Two candidates are vying for a seat on the Verona City Council in District 2 in the April 3 election. Terms are for two years. (I) indicates incumbent.
Address: 552 Hickory Court
Family: Husband Peter; daughters Lily and Maecie
Job: Senior forensic scientist — DNA analyst at the state Crime Laboratory in Madison
Prior elected office: None.
Other public service: New Century School Governance Council, volunteer with Badger Prairie Needs Network, Girl Scouts and 4-H
Education: B.S. in biology from UW-Milwaukee, 2005; certificates in forensic science, forensic toxicology and death investigation
Jack Linder (I)
Address: 873 Glenwood Drive
Family: Wife Nancy; children Katie, Emma, Owen, Darren and Malcolm
Job: Production manager at Cardinal AG in Spring Green for the past 15 years
Prior elected office: Member of the City Council for the past four years, for a total of more than six years of council experience
Other public service: Member of the Verona Plan Commission (11 years), Finance Committee, joint city/town joint review board, tourism commission and Community Development Authority; former chairman of the Public Safety and Welfare Committee
Education: Master of Business Administration, Edgewood College, 2007; B.S., electrical engineering, UW-Madison, 1996
List three of your top priorities.
Kohl: 1. Housing opportunities for all Verona residents. 2. Common-sense, sustainable development, including support for our public infrastructure. 3. Continued investment in our downtown shopping district, including ongoing support for local businesses.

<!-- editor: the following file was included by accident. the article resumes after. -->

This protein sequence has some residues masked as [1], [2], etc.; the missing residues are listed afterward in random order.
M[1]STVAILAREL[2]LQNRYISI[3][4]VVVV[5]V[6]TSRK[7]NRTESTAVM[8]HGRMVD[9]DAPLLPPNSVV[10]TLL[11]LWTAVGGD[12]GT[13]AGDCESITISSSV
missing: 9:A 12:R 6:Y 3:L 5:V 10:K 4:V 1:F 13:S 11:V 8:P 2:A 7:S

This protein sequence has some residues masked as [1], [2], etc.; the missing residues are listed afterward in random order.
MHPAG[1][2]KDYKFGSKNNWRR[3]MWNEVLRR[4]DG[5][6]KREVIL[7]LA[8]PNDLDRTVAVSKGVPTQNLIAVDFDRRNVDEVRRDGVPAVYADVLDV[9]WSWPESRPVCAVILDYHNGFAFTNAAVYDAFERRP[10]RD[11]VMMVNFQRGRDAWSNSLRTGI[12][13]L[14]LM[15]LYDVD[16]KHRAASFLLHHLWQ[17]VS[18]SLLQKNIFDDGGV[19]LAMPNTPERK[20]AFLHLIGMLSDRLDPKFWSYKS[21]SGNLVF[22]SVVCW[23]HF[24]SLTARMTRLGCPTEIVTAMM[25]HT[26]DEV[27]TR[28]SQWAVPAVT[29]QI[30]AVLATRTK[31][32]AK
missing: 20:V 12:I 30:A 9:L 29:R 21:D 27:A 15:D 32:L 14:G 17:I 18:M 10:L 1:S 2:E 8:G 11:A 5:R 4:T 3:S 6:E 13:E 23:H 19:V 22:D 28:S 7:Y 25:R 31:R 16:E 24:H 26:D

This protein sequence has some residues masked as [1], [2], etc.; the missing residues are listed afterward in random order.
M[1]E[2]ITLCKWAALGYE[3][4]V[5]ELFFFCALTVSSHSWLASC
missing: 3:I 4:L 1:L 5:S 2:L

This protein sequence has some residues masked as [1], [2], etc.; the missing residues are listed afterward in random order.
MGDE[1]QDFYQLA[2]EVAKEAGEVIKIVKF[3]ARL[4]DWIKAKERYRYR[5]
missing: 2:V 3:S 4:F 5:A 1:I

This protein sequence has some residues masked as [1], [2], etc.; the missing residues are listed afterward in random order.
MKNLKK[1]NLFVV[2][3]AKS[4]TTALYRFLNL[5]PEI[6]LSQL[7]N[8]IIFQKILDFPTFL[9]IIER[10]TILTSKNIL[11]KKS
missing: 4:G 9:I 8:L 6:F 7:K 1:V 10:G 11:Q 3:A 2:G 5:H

Linder: 1. Continue to be a good steward of the public money. We reduced city taxes 15 percent over the past four years. 2. Maintain or improve our already exceptional public safety (police, fire and EMS). We reduced response time for the fire department by 40 percent over the last four years. 3. Smart and innovative development such as the North Neighborhood design.
If you could reverse one city action, what would that be?
Kohl: The development of the central downtown intersection in Verona (Main Street and Verona Avenue). I think Verona missed an opportunity to create a true gateway. The intersection could also benefit from safety improvements for bicyclists and pedestrians, and it’s generally unattractive and generic. There is nothing about this location/gateway that says “Welcome to Hometown USA.”
Linder: I would reverse the apartment development on the west side called the West End. The apartments were sold to us as a catalyst to further commercial/retail development but that development never came. In similar situations now, I look for assurances that the commercial/retail is built first.
How would you change the way the city handles development?
Kohl: I would like to see a more focused effort on development in our downtown area, cultivating an environment where people want to walk around, eat and shop. I would like to see more small, local businesses versus big chains and fast-food restaurants. I would also like to see more opportunities for public input so that the city staff can get a better feel for the type of development residents want, not just what developers feel is best.
Linder: I would like to see a return to the traditional 70 percent single-family home, 30 percent multifamily ratio that has been the city norm. Lately, we have been closer to 50/50. The other development item I would like in the city is senior housing that operates similar to Oakwood in Madison where seniors can live even in declining health.